Already here Black’s best bet seems to be an advance of the a-pawn to the a5-square. This thrust has recently become a trendy reply and in the next chapters, it has come without a warning. The line 4.c3 Nf6 5.d3 d6 6.0-0 h6 (Nakamura’s favourite) 7.Nbd2 0-0 8.Re1 a5 9.Nf1 has been discussed in detail.

    diagram3_9076041_8d2b1b3e1c

    Chapters 6 and 7 deal with 9…Be6, while Chapters 8 and 9 are delving into the more complicated positions after the ambitious 9…a4!? and its tactical justification 10.Bb5 Ng4.

    Even anticipating this march by 6.Bb3 does not discourage this idea.

    diagram4_9619720_95a2156e9c

    Chapters 10 and 11 give a clue of both sides' plans and how this seemingly calm situation can quickly sharpen before the opening exit.

    The final third of this database is almost entirely concentrated on 4.c3 Nf6 5.d4 exd4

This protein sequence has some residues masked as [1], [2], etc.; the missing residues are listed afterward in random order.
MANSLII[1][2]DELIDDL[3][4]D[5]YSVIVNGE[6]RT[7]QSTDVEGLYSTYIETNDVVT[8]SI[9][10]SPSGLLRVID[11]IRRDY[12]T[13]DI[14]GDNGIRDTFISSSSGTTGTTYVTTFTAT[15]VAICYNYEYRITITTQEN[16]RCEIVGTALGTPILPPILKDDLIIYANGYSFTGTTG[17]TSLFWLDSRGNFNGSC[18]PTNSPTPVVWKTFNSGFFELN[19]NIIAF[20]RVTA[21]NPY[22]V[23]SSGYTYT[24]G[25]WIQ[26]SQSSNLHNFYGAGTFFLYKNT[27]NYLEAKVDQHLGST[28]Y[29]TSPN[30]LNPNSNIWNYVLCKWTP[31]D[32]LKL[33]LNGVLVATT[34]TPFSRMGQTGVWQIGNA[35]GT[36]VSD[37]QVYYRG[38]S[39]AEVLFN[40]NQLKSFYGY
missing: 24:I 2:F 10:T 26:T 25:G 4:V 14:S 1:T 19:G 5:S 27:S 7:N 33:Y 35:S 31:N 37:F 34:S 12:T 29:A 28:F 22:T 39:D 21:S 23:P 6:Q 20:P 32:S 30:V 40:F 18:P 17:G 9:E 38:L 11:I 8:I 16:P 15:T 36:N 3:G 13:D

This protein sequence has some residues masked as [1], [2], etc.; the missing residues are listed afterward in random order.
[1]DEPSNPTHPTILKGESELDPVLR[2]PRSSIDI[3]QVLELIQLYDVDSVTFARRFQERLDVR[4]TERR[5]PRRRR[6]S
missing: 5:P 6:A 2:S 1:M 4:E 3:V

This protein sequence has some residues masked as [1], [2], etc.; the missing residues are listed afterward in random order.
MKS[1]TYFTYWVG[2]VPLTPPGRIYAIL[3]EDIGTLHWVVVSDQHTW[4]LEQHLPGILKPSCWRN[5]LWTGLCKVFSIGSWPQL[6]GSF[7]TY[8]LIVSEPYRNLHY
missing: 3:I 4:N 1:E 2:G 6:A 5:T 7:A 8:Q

diagram5_8766643_768a720fba

    First of all, the old tabiya after 6.cxd4 Bb4 comes into the limelight. The subject of Chapter 12 is 7.Bd2

     diagram6_9267181_917605bd97

    GM Georgiev suggests 7...Nxe4 with the idea to liquidate to a safe ending after the forced sequence 8.Bxb4 Nxb4 9.Bxf7 Kxf7 10.Qb3+ Kf8 11.Qxb4+ Qe7

    diagram7_2610237_0f04f3f8d9

    In this position, the d-pawn stays ready to take the e5-square under control and the bishop can play a decisive role.

    Chapter 13 demonstrates a solid answer to Greco’s 7.Nc3!? – after 7…Nxe4 8.0-0 Bxc3 9.d5 the author does not stick to the common 9…Bf6 and analyses 9…Ne5 in detail.

    diagram8_5706446_8e403dc7e3

    In the ensuing positions, Black keeps an extra pawn, being ready to part with it in order to complete the development or achieve a better endgame.

    Then comes one of the blockbusters of 2020 – the exceptional game Dubov – Karjakin, where 6.b4!? took place and is thoroughly analyzed in Chapter 14.

    diagram9_2701340_ee1b05fcc6